Celebrated by Catholics around the world, Easter is one of the biggest and most important events of the year in Spain. You can forget about bunnies and chocolate - this is a celebration to honour Jesus' ultimate sacrifice and spend time with your family. Read on to see how Spain celebrates Easter.

Jesus on an Easter float with Spanish buildings in background.
Holy Week float in Sevilla

Because of Easter’s great importance in Spain, most large companies give their workers a whole week of vacation and smaller family-owned businesses will take time off during Semana Santa. Many people take the opportunity to travel or visit their families during Holy Week as schools are also closed.

Religious processions

All throughout Semana Santa (Holy Week), people come from all over the country and take to the streets to watch or participate in religious processions. The week begins on Palm Sunday when Jesus had arrived in the city of Jerusalem and ends on Easter Sunday, the day of the resurrection. For 8 days, you can see beautiful and intricately carved floats depicting the capture, death and resurrection of Jesus, and other figures like his mother Mary.

The parades are usually a solemn affair, with mourning women dressed in black and wearing mantillas (lace veils), carrying candles following the floats accompanied by bands playing traditional religious music. It’s typical to see different groups of “brotherhoods” dressed in silk robes and tall, pointy hats called capirotes. Though they might remind you of particular radical groups from the southern US, their costumes are simply historic and part of a long-time tradition.

Some of the biggest parades and processions can be found in the Andalusian cities of Sevilla and Málaga.

Traditional brotherhood with capirotes in Spanish Easter procession.
Traditional brotherhood with their capirotes in Spanish Easter procession

What do people eat during Easter?

Like all religious festivals, Easter is one that is spent with family. Families will usually get together for a big lunch or dinner on Easter Sunday and a meal of seafood and sometimes a sopa de ajo (garlic soup) with an egg bake into the centre.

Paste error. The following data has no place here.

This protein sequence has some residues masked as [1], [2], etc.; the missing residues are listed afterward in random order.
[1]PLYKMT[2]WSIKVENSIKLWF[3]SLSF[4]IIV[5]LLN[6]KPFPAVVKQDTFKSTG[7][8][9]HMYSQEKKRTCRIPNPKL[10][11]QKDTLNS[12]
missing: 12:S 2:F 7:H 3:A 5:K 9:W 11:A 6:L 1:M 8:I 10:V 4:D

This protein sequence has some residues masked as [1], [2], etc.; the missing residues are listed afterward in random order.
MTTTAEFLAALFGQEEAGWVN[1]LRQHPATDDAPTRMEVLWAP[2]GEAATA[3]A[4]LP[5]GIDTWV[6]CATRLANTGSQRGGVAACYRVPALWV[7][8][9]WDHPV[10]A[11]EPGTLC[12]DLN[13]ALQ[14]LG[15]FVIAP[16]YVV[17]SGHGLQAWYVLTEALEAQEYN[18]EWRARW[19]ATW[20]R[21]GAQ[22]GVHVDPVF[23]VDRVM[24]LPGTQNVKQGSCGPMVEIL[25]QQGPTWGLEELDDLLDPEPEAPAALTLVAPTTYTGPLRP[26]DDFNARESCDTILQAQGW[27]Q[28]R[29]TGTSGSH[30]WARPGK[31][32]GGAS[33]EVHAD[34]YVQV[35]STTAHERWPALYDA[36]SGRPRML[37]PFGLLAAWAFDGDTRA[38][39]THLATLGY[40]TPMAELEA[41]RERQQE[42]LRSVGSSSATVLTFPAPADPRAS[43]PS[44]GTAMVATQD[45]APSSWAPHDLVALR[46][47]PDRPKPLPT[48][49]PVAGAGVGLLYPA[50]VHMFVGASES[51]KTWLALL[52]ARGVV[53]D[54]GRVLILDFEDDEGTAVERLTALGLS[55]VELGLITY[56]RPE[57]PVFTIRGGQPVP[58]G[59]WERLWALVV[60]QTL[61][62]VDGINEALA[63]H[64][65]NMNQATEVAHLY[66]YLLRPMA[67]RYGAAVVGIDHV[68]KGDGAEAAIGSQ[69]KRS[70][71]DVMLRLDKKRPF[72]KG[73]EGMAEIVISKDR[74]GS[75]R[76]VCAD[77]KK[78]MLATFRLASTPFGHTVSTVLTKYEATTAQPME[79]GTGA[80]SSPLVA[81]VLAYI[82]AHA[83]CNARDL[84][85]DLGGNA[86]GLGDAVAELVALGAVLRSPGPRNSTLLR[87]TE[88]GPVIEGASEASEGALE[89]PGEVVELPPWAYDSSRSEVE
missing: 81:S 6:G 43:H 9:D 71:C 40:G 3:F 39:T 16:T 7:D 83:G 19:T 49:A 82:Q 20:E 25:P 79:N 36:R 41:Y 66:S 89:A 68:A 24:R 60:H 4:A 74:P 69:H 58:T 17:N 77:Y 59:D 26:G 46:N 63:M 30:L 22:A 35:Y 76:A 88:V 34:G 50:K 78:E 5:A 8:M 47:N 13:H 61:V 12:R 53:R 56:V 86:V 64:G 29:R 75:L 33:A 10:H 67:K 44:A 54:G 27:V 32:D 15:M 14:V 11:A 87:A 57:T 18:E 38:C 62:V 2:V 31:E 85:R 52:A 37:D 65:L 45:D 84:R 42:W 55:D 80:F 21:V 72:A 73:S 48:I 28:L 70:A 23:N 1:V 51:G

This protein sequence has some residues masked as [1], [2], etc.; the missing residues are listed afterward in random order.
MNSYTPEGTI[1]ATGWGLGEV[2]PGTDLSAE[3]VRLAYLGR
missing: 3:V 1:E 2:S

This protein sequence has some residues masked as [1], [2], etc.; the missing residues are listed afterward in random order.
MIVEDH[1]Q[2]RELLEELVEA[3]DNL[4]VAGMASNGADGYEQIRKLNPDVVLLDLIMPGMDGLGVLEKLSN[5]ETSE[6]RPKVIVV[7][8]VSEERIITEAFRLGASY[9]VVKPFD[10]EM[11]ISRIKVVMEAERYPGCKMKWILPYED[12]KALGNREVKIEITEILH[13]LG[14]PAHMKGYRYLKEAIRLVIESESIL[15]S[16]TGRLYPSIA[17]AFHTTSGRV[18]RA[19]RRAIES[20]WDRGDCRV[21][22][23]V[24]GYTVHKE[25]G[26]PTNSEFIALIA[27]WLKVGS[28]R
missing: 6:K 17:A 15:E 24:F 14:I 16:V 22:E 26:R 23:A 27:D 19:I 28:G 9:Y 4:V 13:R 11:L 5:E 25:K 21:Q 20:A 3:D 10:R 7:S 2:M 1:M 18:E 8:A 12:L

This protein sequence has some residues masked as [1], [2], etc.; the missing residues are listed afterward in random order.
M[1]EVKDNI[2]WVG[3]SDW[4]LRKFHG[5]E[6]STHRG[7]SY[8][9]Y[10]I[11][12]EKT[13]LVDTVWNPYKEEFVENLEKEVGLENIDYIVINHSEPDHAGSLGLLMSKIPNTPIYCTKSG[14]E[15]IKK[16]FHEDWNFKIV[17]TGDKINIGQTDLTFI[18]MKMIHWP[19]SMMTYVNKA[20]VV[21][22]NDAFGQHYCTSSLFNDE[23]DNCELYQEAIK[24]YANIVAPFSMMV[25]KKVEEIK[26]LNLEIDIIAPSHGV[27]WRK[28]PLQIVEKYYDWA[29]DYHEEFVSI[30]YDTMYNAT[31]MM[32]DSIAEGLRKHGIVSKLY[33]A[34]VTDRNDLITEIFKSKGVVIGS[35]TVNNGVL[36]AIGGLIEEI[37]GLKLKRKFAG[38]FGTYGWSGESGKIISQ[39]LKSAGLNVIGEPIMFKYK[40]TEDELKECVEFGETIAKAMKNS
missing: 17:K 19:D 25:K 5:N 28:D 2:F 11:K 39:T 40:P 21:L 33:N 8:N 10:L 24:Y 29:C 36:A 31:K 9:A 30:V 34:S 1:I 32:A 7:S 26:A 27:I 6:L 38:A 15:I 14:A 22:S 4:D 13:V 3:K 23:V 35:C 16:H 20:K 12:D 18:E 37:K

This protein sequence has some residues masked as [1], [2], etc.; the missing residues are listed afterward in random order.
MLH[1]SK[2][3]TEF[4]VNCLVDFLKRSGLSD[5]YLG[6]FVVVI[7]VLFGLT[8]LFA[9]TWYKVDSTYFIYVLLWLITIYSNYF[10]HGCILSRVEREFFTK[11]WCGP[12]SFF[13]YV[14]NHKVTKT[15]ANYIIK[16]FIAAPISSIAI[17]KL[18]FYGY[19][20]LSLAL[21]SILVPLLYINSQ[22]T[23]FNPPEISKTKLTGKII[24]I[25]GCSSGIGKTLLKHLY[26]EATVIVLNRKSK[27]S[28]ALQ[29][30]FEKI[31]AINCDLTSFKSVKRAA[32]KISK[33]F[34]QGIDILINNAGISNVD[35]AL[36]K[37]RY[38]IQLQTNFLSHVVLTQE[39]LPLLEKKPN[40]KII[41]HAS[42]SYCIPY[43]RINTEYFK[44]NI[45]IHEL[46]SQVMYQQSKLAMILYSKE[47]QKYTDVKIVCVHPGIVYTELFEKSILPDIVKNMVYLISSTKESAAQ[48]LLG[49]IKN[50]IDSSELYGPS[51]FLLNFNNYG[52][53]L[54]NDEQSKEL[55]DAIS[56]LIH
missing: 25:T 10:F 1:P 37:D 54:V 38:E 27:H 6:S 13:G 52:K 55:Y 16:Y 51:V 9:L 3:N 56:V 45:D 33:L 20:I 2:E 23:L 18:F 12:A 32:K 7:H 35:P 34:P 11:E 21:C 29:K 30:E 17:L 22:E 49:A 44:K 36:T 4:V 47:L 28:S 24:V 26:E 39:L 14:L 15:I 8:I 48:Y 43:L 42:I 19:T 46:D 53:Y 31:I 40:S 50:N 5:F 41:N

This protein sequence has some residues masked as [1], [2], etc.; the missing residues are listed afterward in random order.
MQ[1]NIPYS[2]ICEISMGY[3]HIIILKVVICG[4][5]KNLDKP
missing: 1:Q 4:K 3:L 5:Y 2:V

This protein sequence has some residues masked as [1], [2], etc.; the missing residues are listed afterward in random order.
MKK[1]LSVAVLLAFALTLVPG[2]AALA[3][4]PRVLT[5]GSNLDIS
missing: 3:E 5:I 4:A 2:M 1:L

Although you might be seeing more and more chocolates and bunnies around Spain, these are not the typical treats eaten at Easter. Torrijas, which are like a Spanish version of French toast, are usually eaten around this time. Bueñuelos – small doughnut-like balls – and pestiños – crunchy fritters – are also considered Easter sweets. The Mona de Pascua is a type of Easter cake found mostly in Catalonia and Valencia. They were traditionally ring-shaped cakes with a whole egg baked into the centre. Now, you can see more modern versions covered with chocolate and Easter chicks.

Spanish torrijas on a table.
Torrijas, like a Spanish version of French toast, are typically eaten around Easter time

Easter in Barcelona

Although it’s said that Catalans aren’t as religious as people in the south, there are still some processions in Barcelona, most of them trailing through the centre of the Gothic Quarter beginning at the Barcelona Cathedral. Many of the larger churches will hold their own processions ending at their location with a mass and choir. If you are lucky, you may even have the chance to experience a mass at the famous Basílica de la Sagrada Familia. The seats here are first come first serve.

Interior of Sagrada Familia looking towards the ceiling.
Go to mass inside the Sagrada Familia, photo via @skude on Instagram
April 9th, 2020

Posted in Culture

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